AB - Introduction: In the present study, the authors pilot a streamlined mindfulness teacher training protocol for Federally Qualified Health Center (FQHC) staff and examine the distribution and variability of psychologic outcomes for participants in groups led by an experienced instructor compared to a FQHC staff instructor who received the streamlined training. Methods: Seventy-four adult women aged 18-65 with depressive symptoms enrolled to participate in the 8-week group mindfulness intervention led by an experienced instructor (N = 33) or a novice instructor (N = 41). The effect of instructor on the outcomes depression, stress, mindfulness, functioning, well-being, and depression stigma was assessed at baseline, 8, and 16 weeks. Results: Depressive symptoms and stress significantly decreased, and mindfulness significantly increased in the experienced and novice instructor groups. In the novice instructor group, there was also a significant increase in well-being and functioning. The change in depressive symptoms, stress, functioning, and well-being was significantly greater in the novice instructor group than the experienced instructor groups. Conclusions: Preliminary data suggest that health care staff who receive streamlined training to deliver mindfulness-based interventions have comparable outcomes as experienced instructors.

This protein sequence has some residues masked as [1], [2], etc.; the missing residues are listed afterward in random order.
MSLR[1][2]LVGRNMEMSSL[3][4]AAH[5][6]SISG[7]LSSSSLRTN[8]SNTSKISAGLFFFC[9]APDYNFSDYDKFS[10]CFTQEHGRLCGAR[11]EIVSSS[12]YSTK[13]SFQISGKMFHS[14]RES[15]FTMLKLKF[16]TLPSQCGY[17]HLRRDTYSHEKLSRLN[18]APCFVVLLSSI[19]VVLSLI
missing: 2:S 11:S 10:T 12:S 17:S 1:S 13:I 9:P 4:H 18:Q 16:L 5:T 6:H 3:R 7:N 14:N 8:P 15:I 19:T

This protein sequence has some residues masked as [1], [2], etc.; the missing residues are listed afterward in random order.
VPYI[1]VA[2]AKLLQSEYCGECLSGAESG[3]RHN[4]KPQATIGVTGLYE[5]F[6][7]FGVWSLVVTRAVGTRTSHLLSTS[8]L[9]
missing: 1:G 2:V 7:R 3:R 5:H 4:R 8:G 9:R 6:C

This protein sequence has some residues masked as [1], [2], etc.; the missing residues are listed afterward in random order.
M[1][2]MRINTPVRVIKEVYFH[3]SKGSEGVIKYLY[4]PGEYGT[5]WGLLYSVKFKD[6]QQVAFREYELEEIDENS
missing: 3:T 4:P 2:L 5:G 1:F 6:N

KW - depression

KW - disadvantaged

KW - mental health

KW - mindfulness

KW - race/ethnicity

KW - women

UR - http://www.scopus.com/inward/record.url?scp=85069523716&partnerID=8YFLogxK

UR - http://www.scopus.com/inward/citedby.url?scp=85069523716&partnerID=8YFLogxK

U2 - 10.1089/acm.2018.0393

DO - 10.1089/acm.2018.0393

M3 - Article

VL - 25

SP - 699

EP - 708

JO - Journal of Alternative and Complementary Medicine

JF - Journal of Alternative and Complementary Medicine

SN - 1075-5535

IS - 7

ER -